Recent and Important BALCA Decisions for Employers
The Board of Alien Labor Certification Appeals (“BALCA”) recently issued two decisions employers should note. First, in Matter of Mphasis Corporation, BALCA reversed a denial of a PERM labor certification issued by the Certifying Officer (“CO”) on the grounds that the Employee Referral Program (“ERP”) recruitment step was properly started. The underlying challenge was the ERP start date listed on the Form 9089 reflected a date not covered by the Prevailing Wage Determination (“PWD”). In a second case, Matter of Kams Automotive, Inc., BALCA upheld the denial issued by the CO due to a typographical error on Form 9089.
In Matter of Mphasis Corporation, the Employer used its internal ERP as the first recruitment step for the PERM process. The CO denied certification holding recruitment did not begin during the validity period of the PWD. The matter was forwarded to BALCA after the CO reconsidered and denied the Employer’s request for reconsideration/review. In its decision, BALCA found that the determining factor in assessing when the ERP first recruitment step has begun is when the company’s employees are informed that a vacancy exists and can make a referral for the position. Should an employer have a pre-existing ERP in place, then the start of that particular recruitment step must be calculated from the date the employees learn about the vacancy. In general, this can be done through an internal posting on the employer’s website, or through the Notice of Filing. This pro-employer decision gives companies the ability to utilize pre-existing ERPs as a viable PERM recruitment method.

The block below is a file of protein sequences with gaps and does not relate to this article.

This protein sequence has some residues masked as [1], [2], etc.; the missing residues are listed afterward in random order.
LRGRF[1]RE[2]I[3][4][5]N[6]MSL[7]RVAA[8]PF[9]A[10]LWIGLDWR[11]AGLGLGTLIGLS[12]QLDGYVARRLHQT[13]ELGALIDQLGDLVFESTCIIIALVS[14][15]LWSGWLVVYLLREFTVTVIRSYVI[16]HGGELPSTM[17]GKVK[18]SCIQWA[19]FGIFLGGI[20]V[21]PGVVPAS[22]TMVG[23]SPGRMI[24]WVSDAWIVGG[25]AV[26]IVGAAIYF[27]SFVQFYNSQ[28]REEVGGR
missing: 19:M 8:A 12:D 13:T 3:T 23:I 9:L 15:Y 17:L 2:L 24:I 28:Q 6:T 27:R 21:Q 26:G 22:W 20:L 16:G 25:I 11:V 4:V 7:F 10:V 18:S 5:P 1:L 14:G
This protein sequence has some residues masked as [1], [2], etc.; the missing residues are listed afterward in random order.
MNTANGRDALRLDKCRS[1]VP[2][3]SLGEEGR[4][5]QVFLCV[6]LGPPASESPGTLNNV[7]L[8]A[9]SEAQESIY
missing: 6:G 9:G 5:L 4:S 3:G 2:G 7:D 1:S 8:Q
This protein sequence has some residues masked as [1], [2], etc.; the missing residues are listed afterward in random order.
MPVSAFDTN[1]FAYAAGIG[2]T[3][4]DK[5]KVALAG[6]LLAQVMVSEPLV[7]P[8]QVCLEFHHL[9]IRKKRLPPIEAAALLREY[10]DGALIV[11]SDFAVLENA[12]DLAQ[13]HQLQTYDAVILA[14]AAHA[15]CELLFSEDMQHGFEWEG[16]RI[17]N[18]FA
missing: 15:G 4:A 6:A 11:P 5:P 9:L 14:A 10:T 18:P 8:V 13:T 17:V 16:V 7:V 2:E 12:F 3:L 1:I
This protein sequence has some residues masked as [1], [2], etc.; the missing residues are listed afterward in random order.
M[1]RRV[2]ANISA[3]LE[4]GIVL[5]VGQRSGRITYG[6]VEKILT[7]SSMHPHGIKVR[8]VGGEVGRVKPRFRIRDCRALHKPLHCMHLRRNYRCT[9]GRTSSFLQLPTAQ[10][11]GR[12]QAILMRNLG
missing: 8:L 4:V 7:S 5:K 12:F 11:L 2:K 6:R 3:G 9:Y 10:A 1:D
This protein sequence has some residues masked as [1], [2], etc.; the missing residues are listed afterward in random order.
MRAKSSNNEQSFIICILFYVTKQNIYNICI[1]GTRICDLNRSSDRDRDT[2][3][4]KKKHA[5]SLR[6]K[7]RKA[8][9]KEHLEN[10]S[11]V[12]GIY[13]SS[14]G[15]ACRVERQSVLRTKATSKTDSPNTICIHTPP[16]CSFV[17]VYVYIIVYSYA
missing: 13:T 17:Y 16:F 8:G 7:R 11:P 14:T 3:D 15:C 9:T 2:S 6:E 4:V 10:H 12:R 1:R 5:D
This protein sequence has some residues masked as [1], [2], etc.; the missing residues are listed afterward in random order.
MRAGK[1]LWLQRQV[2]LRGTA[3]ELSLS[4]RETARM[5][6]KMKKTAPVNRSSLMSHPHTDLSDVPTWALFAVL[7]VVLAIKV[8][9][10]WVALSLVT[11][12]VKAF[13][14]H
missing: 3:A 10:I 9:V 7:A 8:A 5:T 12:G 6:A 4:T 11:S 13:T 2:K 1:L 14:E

In Matter of Kams Automotive, Inc., the Employer erroneously provided an inaccurate expiration date of the PWD listing a date beyond the one-year maximum allowed by the regulations. BALCA held that any modification to PERM applications filed with the U.S. Department of Labor (“DOL”), even those that are minor or immaterial, is prohibited by the regulations. BALCA reiterated that this regulation includes the correction of harmless or obvious typographical errors. This decision reaffirms that employers have no margin of error when filing PERM applications and should ensure in-depth reviews of PERM applications are performed before submission to the DOL, which BALCA translated as a “letter-perfect application”. Interestingly, BALCA also stated that “were it not for the regulation 20 C.F.R. § 656.11 (b), we would not hesitate to vacate the denial,” implying that a regulatory change is required before BALCA can act in the alternative. These two cases follow a string of pro-employer BALCA decisions that were issued last week.